• stacy

Dear Prudence



The sun is up, the sky is blue, it’s beautiful, and so are you. – The Beatles

I am very excited to announce that we finally have turkey hens at the farm! After the first four turkey poults that we bought all grew up to be Turkey Boys, I began looking for some turkey hens to buy. I wanted them to be the same heritage breed as our boys, which is Narragansett, so that we could raise purebred heritage turkeys if we decide to raise turkeys. I also wanted them to be about six months old so that they were old enough to be certain that they were in fact hens, and also so they would be about the same age as our boys. After a couple of months of searching on Oregon Homesteaders Classifieds and Craigslist, I finally found some turkey hens. They were a bit far away and they were not cheap, but 4 hours and $80 later we were back at the farm with the two turkey hens I began planning for almost a year ago.

For the first week at the farm, the new hens lived in their own enclosure with a poultry net over the top to give them time to adjust to their new home and keep them from flying away. The first few weeks after bringing in new poultry are always a bit of a nervous time, and they are quarantined and watched closely to make sure that they are healthy before introducing them to the rest of the flock. The person we bought the turkey hens from had made a comment about how much turkeys eat, and the hens looked a bit undersized for their age. I couldn’t help but wonder if they hadn’t been fed quite enough at their previous home, and the first few days after we brought them to the farm they were ravenous and seemed to eat constantly. I replenished their food several times a day and gave them a vitamin supplement in their water. After a week of watching them closely, they seemed to be healthy, and they were tame enough that I felt confident they would not fly off into the neighbors trees. We decided it was time to give the girls names, Prudence and Eleanor, and to introduce the girls to the tom turkeys, George and Ringo.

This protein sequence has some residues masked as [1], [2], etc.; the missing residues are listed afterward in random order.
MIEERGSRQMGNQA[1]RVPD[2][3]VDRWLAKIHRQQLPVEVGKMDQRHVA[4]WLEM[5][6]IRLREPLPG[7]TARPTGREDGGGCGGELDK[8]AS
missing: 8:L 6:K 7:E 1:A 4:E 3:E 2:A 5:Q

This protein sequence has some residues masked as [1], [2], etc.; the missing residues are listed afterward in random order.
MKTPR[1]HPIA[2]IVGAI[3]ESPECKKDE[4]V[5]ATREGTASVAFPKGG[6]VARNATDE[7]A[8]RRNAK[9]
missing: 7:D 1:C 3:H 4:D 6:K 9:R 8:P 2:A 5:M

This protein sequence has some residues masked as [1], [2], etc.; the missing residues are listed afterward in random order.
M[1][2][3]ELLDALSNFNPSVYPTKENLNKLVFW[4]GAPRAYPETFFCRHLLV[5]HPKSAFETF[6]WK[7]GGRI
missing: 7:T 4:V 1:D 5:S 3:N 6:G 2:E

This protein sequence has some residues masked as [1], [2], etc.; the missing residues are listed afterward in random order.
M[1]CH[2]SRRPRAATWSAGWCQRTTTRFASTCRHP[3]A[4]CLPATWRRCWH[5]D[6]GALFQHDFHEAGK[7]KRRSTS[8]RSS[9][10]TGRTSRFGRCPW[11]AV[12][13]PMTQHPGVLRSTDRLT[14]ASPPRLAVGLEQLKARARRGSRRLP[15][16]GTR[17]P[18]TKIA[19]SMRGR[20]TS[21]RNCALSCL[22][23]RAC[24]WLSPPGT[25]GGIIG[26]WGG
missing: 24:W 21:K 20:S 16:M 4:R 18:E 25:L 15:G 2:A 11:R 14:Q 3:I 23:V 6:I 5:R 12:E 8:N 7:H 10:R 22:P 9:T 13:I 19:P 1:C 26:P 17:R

George and Ringo did not pay much attention to their new female companions at first, and whenever we were in with the turkeys the boys would strut and display to us and seemed to ignore the turkey hens. The turkey hens also did not seem too interested in the tom turkeys, although after bossy Ms. Henny the chicken started chasing the turkey hens, the turkey hens began to seek the protection of the tom turkeys. The first week after we introduced George and Ringo to the girls, the boys continued to sleep on top of the turkey coop, and Prudence and Eleanor slept on a lower structure. Tonight for the first time, the boys decided to sleep on the lower structure with the girls. Prudence is a bit friendlier than Eleanor, and Prudence will come running to me for treats and will eat out of my hand. Eleanor is a little more cautious around humans, but I’m sure she will warm up to us with time and a few more treat training sessions. All in all, everyone is getting along well, and we couldn’t be happier with our little turkey flock.

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